If Wilhelm Hauff had known that, no other story has ever shaped the reputation of a region as enduringly as his "Wirtshaus im Spessart", published in 1827. In any case, it hit the general feeling that the forests, which had previously been perceived as repellent and eerie, were now perceived as mythical greatness under "romantic" auspices. Hauff met the need for adventure and moral stories, mysterious nature and noble natures, where even robbers appeared perfectly formed and gave to the poor what they took from the rich.

One of the most famous of the outlaws in the 18th century was Johann Adam Hasenstab, who for decades waged a veritable war with the lords of the Spessart, the archbishops of Mainz. As the son of a game warden in their service, he was well acquainted with the circumstances, he skilfully understood how to evade to neighbouring areas disguised as a healer and sell the venison to innkeepers or even priests.

It is unclear whether the robber chief, who commanded several gangs at once, also considered the desperately poor population, but he could certainly count on their tacit consent when the overkept stocks were decimated. Nevertheless, Hasenstab went twice into the net of the captors before he was banished for life around 1770, but not to a convict island off Australia, as the Fama wanted, when he unexpectedly reappeared in the Spessart.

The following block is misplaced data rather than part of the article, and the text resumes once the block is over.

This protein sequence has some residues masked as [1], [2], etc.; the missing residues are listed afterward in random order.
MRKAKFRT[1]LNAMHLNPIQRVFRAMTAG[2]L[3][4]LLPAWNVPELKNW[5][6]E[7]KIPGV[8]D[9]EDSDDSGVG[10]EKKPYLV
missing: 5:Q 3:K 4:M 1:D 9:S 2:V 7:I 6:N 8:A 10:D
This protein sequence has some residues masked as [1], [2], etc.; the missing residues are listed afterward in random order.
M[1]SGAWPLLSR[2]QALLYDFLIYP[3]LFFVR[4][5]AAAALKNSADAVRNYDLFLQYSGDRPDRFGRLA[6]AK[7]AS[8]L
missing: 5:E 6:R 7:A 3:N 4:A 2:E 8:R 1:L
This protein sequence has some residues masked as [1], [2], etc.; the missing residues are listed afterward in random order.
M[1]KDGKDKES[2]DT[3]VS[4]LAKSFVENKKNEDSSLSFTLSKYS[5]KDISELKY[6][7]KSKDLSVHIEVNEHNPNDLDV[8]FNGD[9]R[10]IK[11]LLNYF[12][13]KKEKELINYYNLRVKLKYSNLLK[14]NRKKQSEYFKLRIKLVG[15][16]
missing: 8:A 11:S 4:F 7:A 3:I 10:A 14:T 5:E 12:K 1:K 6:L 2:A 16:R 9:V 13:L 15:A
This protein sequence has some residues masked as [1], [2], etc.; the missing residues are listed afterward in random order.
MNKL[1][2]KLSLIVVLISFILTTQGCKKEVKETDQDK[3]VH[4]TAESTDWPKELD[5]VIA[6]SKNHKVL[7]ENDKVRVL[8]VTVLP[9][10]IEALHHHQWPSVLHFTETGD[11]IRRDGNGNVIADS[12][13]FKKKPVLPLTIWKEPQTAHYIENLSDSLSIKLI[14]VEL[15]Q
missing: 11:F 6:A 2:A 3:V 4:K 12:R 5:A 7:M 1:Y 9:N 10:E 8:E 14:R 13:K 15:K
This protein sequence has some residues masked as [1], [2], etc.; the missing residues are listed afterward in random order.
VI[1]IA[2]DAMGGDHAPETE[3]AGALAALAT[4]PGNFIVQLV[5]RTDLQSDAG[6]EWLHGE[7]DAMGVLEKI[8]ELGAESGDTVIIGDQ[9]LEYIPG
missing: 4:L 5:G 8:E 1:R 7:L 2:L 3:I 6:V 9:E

The idea was obvious that the arch-poacher, who had been declared outlawed with a bounty of 30 thalers, was invulnerable. Therefore, it had to be a silver bullet with which he was shot 250 years ago, on June 3, 1773, by the district forester Johann Sator in the Kropfbach valley near Schollbrunn. A small sandstone cross commemorates this, he is buried in Breitenbrunn. There, too, a memorial stone points out that posterity does not regard him as an ordinary thief.

Starting in the birthplace of Rothenbuch, the sites are integrated into an 80-kilometre-long Hasenstab hiking trail, whose charm lies in the immediacy of the landscape. Still - or better again since the large-scale reforestation in the 19th century - the Spessart with its dense forests and quiet valleys seems almost untouched.

He would undoubtedly fulfill the Carthusians' main concern for seclusion from the world. In fact, in the spirit of the order's saint Bruno, a settlement, called Grünau, had settled in the Kropfbach valley around 1330. However, the conditions were always difficult and the buildings were ruinous even before the abolition in 1803. With the later arrival of a restaurant, at least the culinary tradition was preserved. The trout come from the waters dating back to monastic times.


The fact that the Erzpoacherer Hasensstab was able to wreak havoc in the southeastern Spessart for a long time can still be felt today when driving through the endless forests. He just needed to know which of the few places belonged to. Even the Ober- and Unteraltenbuch, which were only united in 1938, had different masters. The latter belonged to the Archbishopric of Mainz, which was reflected in a later enlarged Baroque church.

Even though the bus stop is called "Mitte/Kirche" – behind it in Leichgasse there is some parking space – it is a few steps further to find it on the left through Kirchstraße. Otherwise, we keep the direction and look at the red line marking, which then points to the right into the street Tanneck and this into the nearby forest. The beech and oak trees that surround us on the long ascent to the "Wolfsbuche" will not have been so magnificent in Hasenstab's time. Glassmakers and charcoal burners and, above all, the increased logging for sale had severely decimated the forests.